|Leader(s)||Robert Nelson, Cyrille-Hector-Octave Côté, François-Marie-Thomas Chevalier de Lorimier|
|Motives||an independent and democratic republic|
|Active region(s)||Lower Canada(present day Quebec) United States|
The Frères chasseurs (French for "Hunter Brothers") were a paramilitary organization that fought in the Patriote Rebellion on the Patriote side, seeking to make Lower Canada, now Quebec, an independent and democratic republic.
After the failure of the first uprising of 1837, the Frères chasseurs organization was founded in 1838 by Robert Nelson, Cyrille-Hector-Octave Côté (the vice president), Edmond-Élisée Malhiot, Antoine Doré, Julien Gagnon, Louis-Guillaume Lévesque, François Mercure, François Lemaître, Célestin Beausoleil and David Rochon. In September, it was composed of at least 35 lodges.
The Frères chasseurs attempted to invade Lower Canada from the United States to defeat the British army and its volunteers. On 22 February 1838, president Robert Nelson declared the independence of Lower Canada. Bishop Jean-Jacques Lartigue obtained information about the group and communicated it to John Colborne, who in turn used it to quell the Frères chasseurs. Members of the Frères chasseurs such as François-Marie-Thomas Chevalier de Lorimier were executed at the Pied-du-Courant Prison by the British authorities for their actions.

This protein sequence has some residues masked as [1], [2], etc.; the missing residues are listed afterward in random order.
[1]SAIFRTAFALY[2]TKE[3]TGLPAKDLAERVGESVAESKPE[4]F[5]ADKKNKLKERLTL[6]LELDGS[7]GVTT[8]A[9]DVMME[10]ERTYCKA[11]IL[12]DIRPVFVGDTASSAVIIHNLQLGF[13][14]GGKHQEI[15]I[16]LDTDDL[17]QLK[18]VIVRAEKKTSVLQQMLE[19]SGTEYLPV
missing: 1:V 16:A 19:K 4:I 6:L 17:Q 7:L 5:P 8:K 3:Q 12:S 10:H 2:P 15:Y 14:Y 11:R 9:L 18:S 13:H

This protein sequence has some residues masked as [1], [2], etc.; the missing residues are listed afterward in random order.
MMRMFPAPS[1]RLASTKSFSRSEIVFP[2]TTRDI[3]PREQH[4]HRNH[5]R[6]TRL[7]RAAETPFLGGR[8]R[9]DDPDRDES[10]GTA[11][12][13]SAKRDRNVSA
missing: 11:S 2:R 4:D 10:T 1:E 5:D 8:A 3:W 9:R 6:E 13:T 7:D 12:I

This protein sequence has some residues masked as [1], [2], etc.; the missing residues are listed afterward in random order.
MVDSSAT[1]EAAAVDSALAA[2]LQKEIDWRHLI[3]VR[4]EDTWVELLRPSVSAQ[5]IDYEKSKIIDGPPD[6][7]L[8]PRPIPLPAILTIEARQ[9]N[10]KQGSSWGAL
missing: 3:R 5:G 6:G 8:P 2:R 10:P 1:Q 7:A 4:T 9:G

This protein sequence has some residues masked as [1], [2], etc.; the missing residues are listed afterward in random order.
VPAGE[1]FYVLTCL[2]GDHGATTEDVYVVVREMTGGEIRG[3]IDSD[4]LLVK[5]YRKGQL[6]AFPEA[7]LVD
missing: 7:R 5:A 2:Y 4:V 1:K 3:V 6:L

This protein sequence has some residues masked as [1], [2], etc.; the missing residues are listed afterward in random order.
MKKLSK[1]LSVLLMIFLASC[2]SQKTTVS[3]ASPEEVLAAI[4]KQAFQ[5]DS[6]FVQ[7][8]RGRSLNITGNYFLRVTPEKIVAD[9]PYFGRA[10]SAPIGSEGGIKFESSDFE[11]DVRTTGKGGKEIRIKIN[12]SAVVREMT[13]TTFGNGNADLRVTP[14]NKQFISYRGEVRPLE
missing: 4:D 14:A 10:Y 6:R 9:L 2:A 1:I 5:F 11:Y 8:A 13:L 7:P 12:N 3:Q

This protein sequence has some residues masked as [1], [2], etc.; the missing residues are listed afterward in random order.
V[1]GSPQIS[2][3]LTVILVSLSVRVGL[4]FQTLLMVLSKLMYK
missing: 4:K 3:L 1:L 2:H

- Republicanism in Canada
- Hunters' Lodges
- Executions at the Pied-du-Courant Prison
- Quebec nationalism
- Quebec independence movement
- History of Quebec
- Timeline of Quebec history
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